The media has pointed out that apartments in the Mechir Lamishtaken program are generally larger than typical, and so too in Jerusalem: 40% of the apartments offered through the program have 5 rooms, and 35% have 4-4.5 rooms. According to data on construction starts in Jerusalem published by the Central Bureau of Statistics, only 20% of apartments under construction in Jerusalem in 2016 had 5 rooms.

The prices of apartments that have been won by lottery are published on the website of the Ministry of Housing and Construction, and as promised, their prices are lower than average for the relevant neighborhoods. An apartment in this project in Ramat Shlomo costs NIS 12,900 per Sq m. whereas the typical cost, according to the Madlan website, is NIS 19,700 per Sq m. – a difference of 54% per square meter.

In Pisgat Ze’ev the cost for apartments in this project is NIS 9,500 per Sq m., compared with the average cost of NIS 16,200 per Sq m. – a difference of 69% per square meter.

Mechir Lamishtaken reserves a number of places for “locals”: 38% of the lottery winners in Jerusalem are Jerusalem residents, 22% are from the Tel Aviv District, and another 20% are from the Central District. A relatively small proportion of winners are from the environs of Jerusalem: 4% from the Jerusalem District (excluding the city) and 8% from the Judea and Samaria District.

The next tenders are expected to be announced in Gilo and Malha, thus maintaining the trend of using available peripheral lands in implementation of the project. The attractive price and “brand newness” of the apartments are plusses, but the locations are less attractive in terms of public transportation and, as a result, access to places of employment.

Translation: Merav Datan

Monday, July 10, 2017

Who I talk about when I talk about running

Yair Assaf-Shapira

On Friday, March 17, I awoke to a cool, quiet morning that felt like a holiday. There was almost no sound of cars, because many roads were closed for the Jerusalem Marathon. It’s a complicated morning for shopping and errands and a hassle for many of the city’s residents, but for my family it was a happy occasion to set out to the starting line.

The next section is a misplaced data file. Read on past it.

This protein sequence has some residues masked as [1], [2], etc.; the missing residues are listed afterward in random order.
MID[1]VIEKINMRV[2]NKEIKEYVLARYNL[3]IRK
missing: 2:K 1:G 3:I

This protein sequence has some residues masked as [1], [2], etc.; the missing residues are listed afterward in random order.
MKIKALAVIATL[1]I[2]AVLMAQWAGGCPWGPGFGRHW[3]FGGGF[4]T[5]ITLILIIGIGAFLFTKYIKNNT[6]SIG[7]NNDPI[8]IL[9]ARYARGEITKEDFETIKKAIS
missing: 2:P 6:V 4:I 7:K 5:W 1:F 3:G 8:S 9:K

According to a Municipality statement, more than 30,000 men, women, boys, and girls participated. The Marathon website recorded about 17,000 runners in the competitive 5, 10, 21, and 42 kilometer races. The overall age range was vast, with about 140 runners aged 70 and above, most of whom registered for the 10K race, and nearly 1,000 runners below age 15, of whom about 900 registered for the 5K race. The runners included children, elderly, and every age in between, but the largest age group – numbering 3,500 – was 15-19 years. These were easily identifiable among the runners: high school students, soldiers, and many young Jewish visitors from abroad. Each of the other age groups had fewer than 2,000 runners.

Men accounted for 63% of all runners in all the races. The highest participation rates for women were in the 5K (where they accounted for 49% of the runners) and 10K (42%) races.

The most popular of the races was the 10K, in which 8,000 men and women participated. This distance was especially popular among the 15-19 year olds, who totaled 2,200. Apparently the 10K is characteristically a young people’s race. So how about the longer races?

It turns out that the longer distances, which require a great deal of mental stamina, actually attract older runners. The largest age groups for both the 21K and full marathon were the 40-44 and 45-49 year olds. In each of these age groups, 800 runners participated in the 21K and 270 ran all 42 kilometers.

This year too, it was a wonderful experience to run with my family (4 people in 4 different age groups) and thousands of other runners throughout the streets of Jerusalem.


Translation: Merav Datan